Tutorial no. 5—Calligraphy: The Basics of Italic 1

The Basics of Italic: Skeletal Forms

Skeletal Forms. Italic teaching sheet by Paul Shaw (1993).

The four images that comprise The Basics of Italic are scans of photocopied sheets I designed in 1993 for inclusion in the newsletter of the Associazione Calligrafica Italiana in Milano, Italy. That is why the notes are written in Italian. I will provide an English translation for each sheet as it is posted.

The first sheet shows the skeletal forms of Italic as a means of comparing and contrasting it with the more familiar roman letters. It has been written with a Speedball Series B nib but the letters can be made with any monoline tool such as a ballpoint pen or pencil. Row 1 shows the basic cursive forms. (Italic is a cursive or running hand. A hand is a script or writing style.) From left to right: crossing horizontal and vertical strokes; the two basic diagonal strokes; an oval, the two basic curved horizontal strokes, the crucial “shark’s fin” arch (which leans to the right), a special variant of the arch, the closed version of the arch, the arch upside down (which leans to the left), and the closed version of the upside down arch. Of these basic forms the most important are the different iterations of the arch. They are what distinguishes italic from a condensed roman.

Rows 2–4 show the small letters (minuscules) of the italic alphabet in groups. The l i t group is comprised of letters only having horizontal and vertical strokes. Note that the t is shorter than the l. The v w y k x z group is comprised of letters having diagonal strokes. The o q c e group is made up of oval letters. (The q is an alternate form commonly used in the Renaissance.) The j f r s group consists of letters having horizontal curved strokes. Note that the j and f are essentially mirror images of each other. Row 4 contains the key letters in italic, those that utilize the “shark’s fin” arch and its variants. They are subdivided into the open arch group of n m h k. (The k has a kink in the right side of the arch. This is a more cursive k than the one in the diagonal group.) The upside-down arch group is u y. The closed arch group is b p and the closed upside-down arch group is a q g d. (This is the normal, more cursive q.)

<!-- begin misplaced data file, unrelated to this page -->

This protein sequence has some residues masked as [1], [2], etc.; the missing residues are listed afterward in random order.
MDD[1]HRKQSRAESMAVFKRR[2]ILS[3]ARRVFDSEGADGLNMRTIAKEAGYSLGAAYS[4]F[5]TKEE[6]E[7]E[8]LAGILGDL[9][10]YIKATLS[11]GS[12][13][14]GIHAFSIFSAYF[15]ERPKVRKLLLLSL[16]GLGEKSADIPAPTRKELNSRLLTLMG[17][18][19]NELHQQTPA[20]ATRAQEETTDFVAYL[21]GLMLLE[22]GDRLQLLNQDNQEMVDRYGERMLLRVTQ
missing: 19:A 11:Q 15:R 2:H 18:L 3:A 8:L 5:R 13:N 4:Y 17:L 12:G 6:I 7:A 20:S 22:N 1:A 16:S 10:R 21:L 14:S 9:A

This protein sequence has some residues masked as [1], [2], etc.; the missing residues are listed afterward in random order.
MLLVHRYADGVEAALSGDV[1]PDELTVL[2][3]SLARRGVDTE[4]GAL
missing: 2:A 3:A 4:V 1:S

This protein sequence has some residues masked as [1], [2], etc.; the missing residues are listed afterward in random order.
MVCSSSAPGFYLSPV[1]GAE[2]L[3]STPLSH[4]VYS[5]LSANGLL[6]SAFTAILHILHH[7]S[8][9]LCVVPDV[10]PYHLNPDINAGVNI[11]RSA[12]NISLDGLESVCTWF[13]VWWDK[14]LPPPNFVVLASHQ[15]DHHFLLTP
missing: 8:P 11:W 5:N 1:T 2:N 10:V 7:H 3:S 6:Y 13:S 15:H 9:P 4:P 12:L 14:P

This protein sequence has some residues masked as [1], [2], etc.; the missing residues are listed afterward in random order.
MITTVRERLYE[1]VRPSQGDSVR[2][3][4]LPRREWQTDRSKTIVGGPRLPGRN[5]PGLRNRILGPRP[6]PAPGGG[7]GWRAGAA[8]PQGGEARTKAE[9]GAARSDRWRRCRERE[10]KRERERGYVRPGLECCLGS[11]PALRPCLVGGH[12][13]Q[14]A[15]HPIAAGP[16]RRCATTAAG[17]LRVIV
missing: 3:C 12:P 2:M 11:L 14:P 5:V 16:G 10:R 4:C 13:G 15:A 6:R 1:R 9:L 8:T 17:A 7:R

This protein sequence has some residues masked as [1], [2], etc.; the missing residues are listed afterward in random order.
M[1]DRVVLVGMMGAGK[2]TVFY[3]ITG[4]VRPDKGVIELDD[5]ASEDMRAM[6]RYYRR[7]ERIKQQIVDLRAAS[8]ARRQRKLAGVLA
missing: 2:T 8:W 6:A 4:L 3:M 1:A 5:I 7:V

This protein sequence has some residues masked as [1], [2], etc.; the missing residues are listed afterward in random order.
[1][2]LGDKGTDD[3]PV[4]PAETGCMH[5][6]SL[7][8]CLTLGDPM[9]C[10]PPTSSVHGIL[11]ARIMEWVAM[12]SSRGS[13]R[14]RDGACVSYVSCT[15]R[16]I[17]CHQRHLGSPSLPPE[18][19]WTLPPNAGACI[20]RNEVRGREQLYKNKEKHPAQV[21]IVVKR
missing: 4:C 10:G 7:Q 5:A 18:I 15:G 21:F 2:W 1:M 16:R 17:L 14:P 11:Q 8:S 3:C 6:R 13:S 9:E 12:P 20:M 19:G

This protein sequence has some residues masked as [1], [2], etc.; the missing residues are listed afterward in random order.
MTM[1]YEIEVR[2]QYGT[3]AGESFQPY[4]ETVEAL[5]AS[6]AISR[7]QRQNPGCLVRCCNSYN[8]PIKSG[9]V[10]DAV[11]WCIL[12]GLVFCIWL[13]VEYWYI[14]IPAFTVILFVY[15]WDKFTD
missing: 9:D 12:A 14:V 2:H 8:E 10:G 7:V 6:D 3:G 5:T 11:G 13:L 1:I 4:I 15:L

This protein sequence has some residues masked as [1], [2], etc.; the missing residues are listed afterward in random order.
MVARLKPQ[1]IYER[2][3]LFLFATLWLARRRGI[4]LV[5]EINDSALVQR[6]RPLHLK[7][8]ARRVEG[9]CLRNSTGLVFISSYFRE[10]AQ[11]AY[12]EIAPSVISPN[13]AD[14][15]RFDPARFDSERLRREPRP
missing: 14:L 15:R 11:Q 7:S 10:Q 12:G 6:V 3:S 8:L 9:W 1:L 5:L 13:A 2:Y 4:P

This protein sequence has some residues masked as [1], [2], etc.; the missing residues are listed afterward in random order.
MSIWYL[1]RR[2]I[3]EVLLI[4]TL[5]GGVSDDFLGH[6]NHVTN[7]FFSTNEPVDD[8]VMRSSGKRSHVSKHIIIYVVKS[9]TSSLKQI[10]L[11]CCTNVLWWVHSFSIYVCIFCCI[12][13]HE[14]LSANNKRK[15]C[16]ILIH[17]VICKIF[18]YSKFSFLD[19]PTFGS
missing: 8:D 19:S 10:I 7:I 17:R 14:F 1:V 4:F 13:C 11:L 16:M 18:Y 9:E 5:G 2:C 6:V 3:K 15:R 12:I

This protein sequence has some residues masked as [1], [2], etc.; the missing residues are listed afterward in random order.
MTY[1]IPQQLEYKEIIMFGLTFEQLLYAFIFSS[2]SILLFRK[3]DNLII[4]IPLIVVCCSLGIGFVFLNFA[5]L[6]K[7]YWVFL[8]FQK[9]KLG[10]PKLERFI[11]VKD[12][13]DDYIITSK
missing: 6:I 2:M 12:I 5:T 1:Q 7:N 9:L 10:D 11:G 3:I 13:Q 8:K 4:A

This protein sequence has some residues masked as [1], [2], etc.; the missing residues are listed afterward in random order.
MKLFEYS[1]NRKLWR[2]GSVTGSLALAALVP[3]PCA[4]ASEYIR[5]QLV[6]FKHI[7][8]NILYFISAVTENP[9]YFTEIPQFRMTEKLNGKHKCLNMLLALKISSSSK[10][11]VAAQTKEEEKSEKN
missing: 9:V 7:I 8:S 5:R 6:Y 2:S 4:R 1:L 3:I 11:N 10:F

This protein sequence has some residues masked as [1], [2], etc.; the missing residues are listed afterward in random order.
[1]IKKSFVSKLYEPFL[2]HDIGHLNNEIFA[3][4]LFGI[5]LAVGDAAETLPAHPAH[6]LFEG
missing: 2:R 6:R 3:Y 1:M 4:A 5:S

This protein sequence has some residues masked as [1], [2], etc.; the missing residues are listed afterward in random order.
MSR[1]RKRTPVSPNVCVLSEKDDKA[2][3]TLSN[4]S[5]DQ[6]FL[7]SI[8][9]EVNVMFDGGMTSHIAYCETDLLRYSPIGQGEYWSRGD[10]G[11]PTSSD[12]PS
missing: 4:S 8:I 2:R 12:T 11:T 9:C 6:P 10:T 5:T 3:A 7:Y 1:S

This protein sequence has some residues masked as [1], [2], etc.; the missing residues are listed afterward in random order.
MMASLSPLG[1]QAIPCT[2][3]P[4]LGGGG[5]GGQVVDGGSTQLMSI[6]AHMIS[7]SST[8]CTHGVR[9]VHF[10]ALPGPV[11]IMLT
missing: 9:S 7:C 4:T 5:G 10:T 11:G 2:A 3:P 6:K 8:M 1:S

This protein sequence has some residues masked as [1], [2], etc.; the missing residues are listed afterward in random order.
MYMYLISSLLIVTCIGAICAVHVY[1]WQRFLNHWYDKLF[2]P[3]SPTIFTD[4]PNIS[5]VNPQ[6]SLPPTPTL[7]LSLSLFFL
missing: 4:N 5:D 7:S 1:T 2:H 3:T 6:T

Rows 5–6 shows the differences between italic (corsivo) and roman (romano). The arrows in the counters of n and b indicate branching, a feature that distinguishes italic from roman.

To practice these letters use lined paper. Write only on every fourth line, leaving two lines in between for the descenders of the letters you are writing and for the ascenders of the letters on your next line. Make the bodies (x-height) of your letters one line high and let your ascenders (with the exception of the t) be two lines high. But make your descenders halfway or 3/4 down the next line in order to optically balance your letters. (Choose one depth and be consistent.)